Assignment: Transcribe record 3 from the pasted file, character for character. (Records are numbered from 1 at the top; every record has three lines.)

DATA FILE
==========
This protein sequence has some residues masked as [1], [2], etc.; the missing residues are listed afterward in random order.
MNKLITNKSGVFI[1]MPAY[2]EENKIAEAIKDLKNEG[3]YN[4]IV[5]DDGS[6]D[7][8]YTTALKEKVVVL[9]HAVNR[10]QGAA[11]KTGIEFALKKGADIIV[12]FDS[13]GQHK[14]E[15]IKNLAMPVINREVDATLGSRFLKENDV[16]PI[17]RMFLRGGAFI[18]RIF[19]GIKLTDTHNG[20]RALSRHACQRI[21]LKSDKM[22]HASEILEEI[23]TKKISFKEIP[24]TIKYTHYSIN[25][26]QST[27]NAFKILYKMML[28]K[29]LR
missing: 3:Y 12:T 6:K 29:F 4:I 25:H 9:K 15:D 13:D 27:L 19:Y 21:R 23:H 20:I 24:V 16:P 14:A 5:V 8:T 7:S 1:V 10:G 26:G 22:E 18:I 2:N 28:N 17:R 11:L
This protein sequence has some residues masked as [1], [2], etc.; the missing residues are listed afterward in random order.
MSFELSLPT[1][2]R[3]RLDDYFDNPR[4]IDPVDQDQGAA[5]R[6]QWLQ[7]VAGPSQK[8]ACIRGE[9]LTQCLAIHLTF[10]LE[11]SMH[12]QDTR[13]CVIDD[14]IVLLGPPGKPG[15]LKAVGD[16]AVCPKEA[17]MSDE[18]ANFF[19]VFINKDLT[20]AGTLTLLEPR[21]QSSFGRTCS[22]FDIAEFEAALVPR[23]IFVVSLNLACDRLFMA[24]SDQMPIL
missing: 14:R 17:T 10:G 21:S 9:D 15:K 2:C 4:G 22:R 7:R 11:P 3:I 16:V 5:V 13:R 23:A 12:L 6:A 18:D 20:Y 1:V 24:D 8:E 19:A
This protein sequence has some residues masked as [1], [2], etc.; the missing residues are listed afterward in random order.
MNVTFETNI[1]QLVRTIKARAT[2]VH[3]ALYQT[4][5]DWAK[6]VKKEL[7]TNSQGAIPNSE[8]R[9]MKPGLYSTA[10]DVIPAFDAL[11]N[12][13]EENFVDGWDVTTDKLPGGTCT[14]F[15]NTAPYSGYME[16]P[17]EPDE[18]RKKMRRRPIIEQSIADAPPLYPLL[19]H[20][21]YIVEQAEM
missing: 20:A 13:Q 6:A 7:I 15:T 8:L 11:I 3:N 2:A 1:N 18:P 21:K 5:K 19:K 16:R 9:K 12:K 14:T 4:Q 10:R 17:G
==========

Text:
This protein sequence has some residues masked as [1], [2], etc.; the missing residues are listed afterward in random order.
MNVTFETNI[1]QLVRTIKARAT[2]VH[3]ALYQT[4][5]DWAK[6]VKKEL[7]TNSQGAIPNSE[8]R[9]MKPGLYSTA[10]DVIPAFDAL[11]N[12][13]EENFVDGWDVTTDKLPGGTCT[14]F[15]NTAPYSGYME[16]P[17]EPDE[18]RKKMRRRPIIEQSIADAPPLYPLL[19]H[20][21]YIVEQAEM
missing: 20:A 13:Q 6:A 7:I 15:T 8:L 11:I 3:N 2:A 1:N 18:P 21:K 5:K 19:K 16:R 9:K 12:K 14:T 4:Q 10:R 17:G